Ellen W. Randolph Coolidge to Virginia J. Randolph Trist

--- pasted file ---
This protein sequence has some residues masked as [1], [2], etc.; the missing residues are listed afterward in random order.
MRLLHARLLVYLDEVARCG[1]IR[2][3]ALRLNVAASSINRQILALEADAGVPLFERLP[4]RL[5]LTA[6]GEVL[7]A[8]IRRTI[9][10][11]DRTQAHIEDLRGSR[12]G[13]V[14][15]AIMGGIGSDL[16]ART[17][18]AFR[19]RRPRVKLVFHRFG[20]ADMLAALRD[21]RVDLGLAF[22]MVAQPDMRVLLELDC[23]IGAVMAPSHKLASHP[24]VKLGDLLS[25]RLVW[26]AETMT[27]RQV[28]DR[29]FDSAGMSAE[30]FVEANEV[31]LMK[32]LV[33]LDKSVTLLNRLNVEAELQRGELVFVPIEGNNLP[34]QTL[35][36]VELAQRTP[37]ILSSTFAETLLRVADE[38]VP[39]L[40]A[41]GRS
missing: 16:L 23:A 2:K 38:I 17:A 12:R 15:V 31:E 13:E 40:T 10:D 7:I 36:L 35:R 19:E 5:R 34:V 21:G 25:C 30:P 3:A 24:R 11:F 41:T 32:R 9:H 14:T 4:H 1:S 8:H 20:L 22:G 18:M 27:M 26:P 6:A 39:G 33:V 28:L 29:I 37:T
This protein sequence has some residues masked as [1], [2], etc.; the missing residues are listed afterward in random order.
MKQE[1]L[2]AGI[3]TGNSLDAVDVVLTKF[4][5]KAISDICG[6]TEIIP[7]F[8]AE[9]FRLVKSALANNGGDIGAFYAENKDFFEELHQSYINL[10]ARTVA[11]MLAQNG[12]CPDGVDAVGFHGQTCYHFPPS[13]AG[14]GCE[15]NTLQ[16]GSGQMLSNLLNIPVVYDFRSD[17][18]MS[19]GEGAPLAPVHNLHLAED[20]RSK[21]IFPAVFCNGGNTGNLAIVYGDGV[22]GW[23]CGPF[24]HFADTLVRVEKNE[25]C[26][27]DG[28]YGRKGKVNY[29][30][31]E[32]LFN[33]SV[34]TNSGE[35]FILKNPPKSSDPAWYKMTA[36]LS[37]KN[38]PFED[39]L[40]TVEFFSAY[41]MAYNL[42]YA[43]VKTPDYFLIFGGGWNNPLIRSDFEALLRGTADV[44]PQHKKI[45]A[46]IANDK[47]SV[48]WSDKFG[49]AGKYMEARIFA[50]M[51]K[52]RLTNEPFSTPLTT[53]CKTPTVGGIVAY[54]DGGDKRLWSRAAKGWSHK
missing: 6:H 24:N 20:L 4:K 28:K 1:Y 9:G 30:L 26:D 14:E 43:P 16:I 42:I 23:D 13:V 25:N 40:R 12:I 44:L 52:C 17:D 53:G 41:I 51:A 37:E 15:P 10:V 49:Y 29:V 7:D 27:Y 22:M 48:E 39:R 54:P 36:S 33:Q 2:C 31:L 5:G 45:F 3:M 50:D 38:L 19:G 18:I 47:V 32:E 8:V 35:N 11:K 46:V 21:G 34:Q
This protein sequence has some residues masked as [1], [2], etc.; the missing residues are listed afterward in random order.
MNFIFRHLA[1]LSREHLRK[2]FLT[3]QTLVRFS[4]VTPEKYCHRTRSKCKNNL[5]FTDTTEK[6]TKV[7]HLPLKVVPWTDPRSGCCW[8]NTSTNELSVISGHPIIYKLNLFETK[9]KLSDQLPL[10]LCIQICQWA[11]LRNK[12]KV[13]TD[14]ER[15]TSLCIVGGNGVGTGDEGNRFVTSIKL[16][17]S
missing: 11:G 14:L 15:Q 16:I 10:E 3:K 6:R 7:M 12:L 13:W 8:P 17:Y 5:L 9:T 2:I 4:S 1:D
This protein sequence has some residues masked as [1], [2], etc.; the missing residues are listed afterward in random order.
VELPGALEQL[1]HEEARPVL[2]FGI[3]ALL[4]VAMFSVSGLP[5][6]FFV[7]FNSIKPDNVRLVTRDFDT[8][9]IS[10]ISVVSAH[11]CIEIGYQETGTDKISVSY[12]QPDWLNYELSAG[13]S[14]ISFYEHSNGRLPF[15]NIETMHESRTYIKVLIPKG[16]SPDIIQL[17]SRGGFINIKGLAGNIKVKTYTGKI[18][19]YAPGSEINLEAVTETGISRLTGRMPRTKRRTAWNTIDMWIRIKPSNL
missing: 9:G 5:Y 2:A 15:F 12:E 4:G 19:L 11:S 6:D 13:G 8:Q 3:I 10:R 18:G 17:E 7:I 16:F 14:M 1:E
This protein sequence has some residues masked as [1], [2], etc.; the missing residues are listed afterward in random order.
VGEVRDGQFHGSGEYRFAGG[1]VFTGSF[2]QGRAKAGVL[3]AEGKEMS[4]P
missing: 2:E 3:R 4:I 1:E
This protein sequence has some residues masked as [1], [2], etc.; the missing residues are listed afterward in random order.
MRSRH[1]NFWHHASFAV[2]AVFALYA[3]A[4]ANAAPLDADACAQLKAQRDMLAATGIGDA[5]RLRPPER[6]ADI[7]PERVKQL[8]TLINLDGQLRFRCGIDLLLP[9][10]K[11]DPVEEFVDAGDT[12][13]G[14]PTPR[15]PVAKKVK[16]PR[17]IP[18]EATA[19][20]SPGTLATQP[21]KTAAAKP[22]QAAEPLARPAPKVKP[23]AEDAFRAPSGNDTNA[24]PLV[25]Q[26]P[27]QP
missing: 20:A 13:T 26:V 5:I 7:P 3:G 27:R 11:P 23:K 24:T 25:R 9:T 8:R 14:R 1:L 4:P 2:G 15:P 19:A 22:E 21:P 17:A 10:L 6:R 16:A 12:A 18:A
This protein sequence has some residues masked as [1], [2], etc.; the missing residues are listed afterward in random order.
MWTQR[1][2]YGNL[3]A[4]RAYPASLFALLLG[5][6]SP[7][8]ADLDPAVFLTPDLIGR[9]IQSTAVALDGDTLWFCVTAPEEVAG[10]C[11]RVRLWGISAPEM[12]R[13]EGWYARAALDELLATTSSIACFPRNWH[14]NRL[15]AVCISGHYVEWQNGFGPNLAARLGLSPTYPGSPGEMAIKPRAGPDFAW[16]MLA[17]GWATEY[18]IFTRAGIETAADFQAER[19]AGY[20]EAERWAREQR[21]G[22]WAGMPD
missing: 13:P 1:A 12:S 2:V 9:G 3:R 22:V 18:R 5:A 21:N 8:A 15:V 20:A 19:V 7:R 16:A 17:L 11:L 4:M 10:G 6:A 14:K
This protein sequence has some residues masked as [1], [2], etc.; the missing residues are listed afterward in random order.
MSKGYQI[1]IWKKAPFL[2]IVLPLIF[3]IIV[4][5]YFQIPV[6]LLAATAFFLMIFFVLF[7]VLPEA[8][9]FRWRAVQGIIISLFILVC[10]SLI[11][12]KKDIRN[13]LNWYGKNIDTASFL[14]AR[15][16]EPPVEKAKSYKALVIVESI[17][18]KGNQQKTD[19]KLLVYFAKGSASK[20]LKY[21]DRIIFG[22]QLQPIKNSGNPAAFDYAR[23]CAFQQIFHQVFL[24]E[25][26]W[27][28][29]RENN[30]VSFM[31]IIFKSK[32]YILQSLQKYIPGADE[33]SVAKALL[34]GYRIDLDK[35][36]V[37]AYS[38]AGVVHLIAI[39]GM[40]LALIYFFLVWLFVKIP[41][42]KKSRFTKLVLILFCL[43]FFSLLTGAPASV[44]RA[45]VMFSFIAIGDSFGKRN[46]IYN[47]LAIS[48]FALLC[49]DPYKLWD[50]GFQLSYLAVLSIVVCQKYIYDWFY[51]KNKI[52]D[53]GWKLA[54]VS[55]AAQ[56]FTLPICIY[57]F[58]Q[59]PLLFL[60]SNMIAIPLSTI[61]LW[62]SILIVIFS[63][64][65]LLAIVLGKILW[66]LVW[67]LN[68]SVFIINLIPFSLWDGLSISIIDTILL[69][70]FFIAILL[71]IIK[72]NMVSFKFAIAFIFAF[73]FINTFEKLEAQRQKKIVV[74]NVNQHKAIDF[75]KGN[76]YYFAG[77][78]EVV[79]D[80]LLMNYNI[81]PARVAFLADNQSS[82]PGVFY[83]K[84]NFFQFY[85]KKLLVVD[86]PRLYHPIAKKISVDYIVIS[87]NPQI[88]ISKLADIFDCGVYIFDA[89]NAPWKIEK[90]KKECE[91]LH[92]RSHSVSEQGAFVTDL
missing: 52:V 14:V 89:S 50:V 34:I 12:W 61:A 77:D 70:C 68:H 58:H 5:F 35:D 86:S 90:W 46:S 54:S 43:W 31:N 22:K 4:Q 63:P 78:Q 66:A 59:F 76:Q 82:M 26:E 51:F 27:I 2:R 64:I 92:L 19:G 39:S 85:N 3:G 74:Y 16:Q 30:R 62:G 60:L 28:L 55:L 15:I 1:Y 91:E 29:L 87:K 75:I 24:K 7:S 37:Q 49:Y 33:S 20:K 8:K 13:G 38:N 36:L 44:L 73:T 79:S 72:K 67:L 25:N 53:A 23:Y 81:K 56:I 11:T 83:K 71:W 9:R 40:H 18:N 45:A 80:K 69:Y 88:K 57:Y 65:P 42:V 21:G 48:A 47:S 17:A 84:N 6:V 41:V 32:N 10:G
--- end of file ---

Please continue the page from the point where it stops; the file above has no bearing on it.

I wrote to Mary only yesterday my dearest Virginia, but as I have half an hour this morning, & Cornelia comes next in the regular turn, I shall put you to the expense of an extra eighteen-pence, in order to reply to yours of the 27th Aug. which I have just received. I feel the more inclined to this as my letters to you must have been frequently been lost, or it could never have happened that you would have heard from me less often than the others. I have written most regularly & punctually to each of my sisters in turn, throwing in a letter to Mama between whiles, so as to average almost nearly one a week to the house.I am exceedingly sorry to hear of your uncomfortable state, although I think it really desirable that Pat should have a brother or a sister to divide your solicitudes & be a companion for herself. my sister-in-law Mrs Swett, after a holiday of five years, has began business again, and expects some time in the winter to add to her stock. she is a good deal chagrined at the mischance, but I believe her friends think it a fortunate event. she is quite large, & every body knows the secret, except her own mother from whom she contrives to conceal it.—The new-married people are gone with Miss Goldsborough to Nahant, & I am truly thankful for this interval to our fatigues, although with me it will be pretty well-filled by the necessary attentions to the Hayes & Myers families. Mr Stevenson & Edward Coles dined with us yesterday & to-morrow, I believe, this party will leave Boston. I shall send Cornelia a couple of patterns by Betsy Coles, Miss Marshall’s handkerchief & Miss Hammond’s cap. I think perhaps the last may suit Mama, I have made one like it of plain bobbinet, & like it much for it’s simplicity. whilst on the subject of dress, I might as well add that the french sleeve with bands is beginning to be entirely worn. no new dress is made with the plain ‘gigot.’ the bodies are almost ‘ad libitum.’